She also damaged the feminist cause by giving women in a position of power a bad name. In a similar way that the disastrous 12th century reign of Matilda helped maintain the sexism in the royal line (and prevent there being another Queen until the Tudors), that ever so harmful casual sexism she brought about – the ‘look what happened the last time we let a woman run the country’ that you hear down the pub – stunted the progress of feminists for a generation. Now, again, maybe it isn’t the duty of the film to teach the viewer about all this, but at the very least it could have avoided sending out the opposite message: that Thatcher is someone women should be grateful for – as if!

I was also disappointed with the way the film lumped opponents together as one. Not only did it fail to acknowledge the scale of the hostility towards her, it grouped opponents – Labour, the miners, the IRA et al – together to the extent that you could hardly tell the difference. It was almost as if everyone supported her apart from 'extremists' in the Labour Party, the IRA and the rioters in Brixton.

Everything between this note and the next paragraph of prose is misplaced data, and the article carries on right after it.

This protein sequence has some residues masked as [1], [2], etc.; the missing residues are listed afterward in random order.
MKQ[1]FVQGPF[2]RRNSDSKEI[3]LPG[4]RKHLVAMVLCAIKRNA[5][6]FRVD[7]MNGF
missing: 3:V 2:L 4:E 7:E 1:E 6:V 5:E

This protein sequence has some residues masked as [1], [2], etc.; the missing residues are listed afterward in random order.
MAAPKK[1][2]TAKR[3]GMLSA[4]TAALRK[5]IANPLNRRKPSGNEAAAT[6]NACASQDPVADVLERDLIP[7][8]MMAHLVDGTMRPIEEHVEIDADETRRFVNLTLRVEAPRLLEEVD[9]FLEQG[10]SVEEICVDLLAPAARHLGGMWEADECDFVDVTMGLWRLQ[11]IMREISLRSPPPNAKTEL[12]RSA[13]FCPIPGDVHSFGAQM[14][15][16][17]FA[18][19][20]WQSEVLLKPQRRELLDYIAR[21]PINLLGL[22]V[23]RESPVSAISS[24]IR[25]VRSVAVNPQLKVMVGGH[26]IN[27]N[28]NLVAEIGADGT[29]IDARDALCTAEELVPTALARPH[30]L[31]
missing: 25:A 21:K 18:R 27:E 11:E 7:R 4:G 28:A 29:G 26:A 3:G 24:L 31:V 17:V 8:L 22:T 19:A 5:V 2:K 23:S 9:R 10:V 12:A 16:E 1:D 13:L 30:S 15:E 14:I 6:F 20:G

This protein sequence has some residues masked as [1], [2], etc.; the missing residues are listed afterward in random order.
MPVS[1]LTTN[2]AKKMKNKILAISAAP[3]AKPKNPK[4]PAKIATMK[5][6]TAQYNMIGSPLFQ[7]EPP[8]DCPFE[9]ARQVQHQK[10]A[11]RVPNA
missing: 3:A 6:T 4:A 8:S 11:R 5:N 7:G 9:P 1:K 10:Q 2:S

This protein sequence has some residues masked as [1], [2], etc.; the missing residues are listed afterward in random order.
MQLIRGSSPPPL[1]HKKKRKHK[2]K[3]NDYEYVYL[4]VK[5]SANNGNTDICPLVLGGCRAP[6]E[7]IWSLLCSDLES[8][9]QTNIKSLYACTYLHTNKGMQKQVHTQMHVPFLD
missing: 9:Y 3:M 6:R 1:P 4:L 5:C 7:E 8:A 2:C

Even the bit I thought was perhaps the best - coverage of the Falklands War - was horribly one-sided. It suggested the 1983 election was entirely down to the fervent patriotism that followed it (which there was), not admitting to its impressionable viewers – who understandably wouldn’t know about the Gang of Four, who left Labour to form the SDP in 1981, splitting the vote so the two (Labour and SDP-Liberal Alliance) obtained 53% the vote but, divided, were thrashed by Thatcher’s Tories on a mere 42% even with the Falklands bounce. It could have at least shown something like the clip of teacher Diana Gould taking her on on the BBC to recognise that not everyone - less than half the electorate, in fact - loved her.

Don’t waste your time or money on it. Certainly not unless you're a Thatcher fan in need of reassurance that she was a force for good. Give me a break!